“There is no better teacher than adversity. Every defeat, every heartbreak, every loss, contains its own seed, its own lesson on how to improve your performance next time.” — Malcolm X “‘Father’ is the noblest title a man can be given. It is more than a biological role. It signifies a patriarch, a leader, an exemplar, a confidant, a teacher, a hero, a friend.” – Robert L. Backman

“Until you have a son of your own . . . you will never know the joy beyond joy, the love beyond feeling that resonates in the heart of a father as he looks upon his son. You will never know the sense of honor that makes a man want to be more than he is and to pass something good and

“A boy needs a father to show him how to be in the world. He needs to be given swagger, taught how to read a map so that he can recognize the roads that lead to life and the paths that lead to death, how to know what love requires, and where to find steel in the heart when life makes demands on us that are greater than we think we can endure.” – Ian Morgan Cron “The reason why daughters love their dad the most is that there is at least one man in the world who will never hurt her.” — Unknown

Author of The Road Back to You: An Enneagram Journey to Self-Discovery

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QUOTES BY MEN OF DISTINCTION Compiled by Bilal S. Akram

hopeful into the hands of his son. And you will never know the heartbreak of the fathers who are haunted by the personal demons that keep them from being the men they want their sons to be.” –Kent Nerburn “5And thou shalt love the LORD thy God with all thine heart, and with all thy soul, and with all thy might. 6And these words, which I command thee this day, shall be in thine heart: 7And thou shalt teach them diligently unto thy children, and shalt talk of them when thou sittest in thine house, and when thou walkest by the way, and when thou liest down, and when thou risest up.” (Deuteronomy 6: 5-7 KJV)


[ EDUCATION ]

CODE M / FEBRUARY 2021 33


OPINION THE GOOD FATHER In the absence of my father, I became someone I hate. In the absence of my father, I steered ‘way from positive fate. by Lena Fields-Arnold

I

’ll never forget that moment …

I was nine years old and running for what felt like my life. He was after me. He, being the boy who I’d be destined to fight over and over again for the next several years. I ran to my front door excited because my father was looking at me from the other side. He would protect me. I grabbed for the handle fully expecting it to swing open only to find it was locked! My father looked at me from the other side and said, “Get back out there and fight!” So that’s what I did.

For years afterwards I would tell the story, spinning it into a positive light. “My dad was teaching me to fend for myself,” I’d say. “He was teaching me to stand up to bullies and take care of myself.” It wasn’t until I had my own daughter that I realized my dad got it wrong. And it was only the beginning of the things he’d get wrong when raising his children. You see, now that my daughter was being raised by a good dad, I finally understood that what my dad had really taught me and also that boy was that I couldn’t depend on my own father to protect me. So that boy kept on bullying me for years. Sure, I fought back, and sometimes I’d win, and sometimes he’d win, but the constant battles made me fearful, angry, and insecure. A father is supposed to protect his child from hostile people intent on hurting them. My husband would never have watched from the other side of the screen while some boy beat up his little girl. Despite what current culture would have us to believe, there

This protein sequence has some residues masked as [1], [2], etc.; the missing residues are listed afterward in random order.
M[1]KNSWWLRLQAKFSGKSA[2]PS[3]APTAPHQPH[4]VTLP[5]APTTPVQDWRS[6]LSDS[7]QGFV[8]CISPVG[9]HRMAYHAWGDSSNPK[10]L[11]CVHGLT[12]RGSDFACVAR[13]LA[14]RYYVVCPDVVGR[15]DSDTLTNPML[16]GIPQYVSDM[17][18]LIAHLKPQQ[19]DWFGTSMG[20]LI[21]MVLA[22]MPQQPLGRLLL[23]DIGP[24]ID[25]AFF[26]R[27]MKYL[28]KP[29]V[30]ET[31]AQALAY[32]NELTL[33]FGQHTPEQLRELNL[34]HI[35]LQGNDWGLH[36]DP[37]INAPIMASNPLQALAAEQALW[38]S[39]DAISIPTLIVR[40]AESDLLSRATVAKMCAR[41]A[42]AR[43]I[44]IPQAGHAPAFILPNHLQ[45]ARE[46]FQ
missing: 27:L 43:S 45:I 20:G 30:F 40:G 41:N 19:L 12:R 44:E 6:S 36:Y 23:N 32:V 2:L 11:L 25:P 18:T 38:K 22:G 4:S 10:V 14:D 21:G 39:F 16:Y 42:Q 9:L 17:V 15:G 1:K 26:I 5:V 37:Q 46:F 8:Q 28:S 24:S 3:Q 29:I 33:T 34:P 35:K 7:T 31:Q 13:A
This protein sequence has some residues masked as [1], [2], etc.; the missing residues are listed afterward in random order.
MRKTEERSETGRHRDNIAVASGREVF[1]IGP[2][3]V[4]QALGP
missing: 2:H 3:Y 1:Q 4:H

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are distinct differences between men and women, and these differences should be celebrated, not denigrated. One of those differences is masculinity brought on by the presence of testosterone. God designed men to be bigger, faster, and stronger than women for a reason. One of the most basic, fundamental reasons for this is protection. James B. Stenson, author of the book Father, the Family Protector, put it this way “How does a man act to protect his wife and children? Let’s approach this question by first examining a man’s masculinity, the distinctive character of any normal adult male. Men are different from women. They are wired differently, think differently. They have instincts and attitudes and physical strengths that empower them for tough-minded, sacrificial service to those people who count most in their lives, starting with their families.” In short, fathers protect. They protect their families by supervision; by provision of food, shelter, clothing; by keeping his family safe from people and forces that threaten. His very presence provides a sense of security and serves as a deterrent to potential evildoers and ne’er do wells. In the absence of my father, I listened to deceitful voices. In the absence of my father, I made all the wrong choices.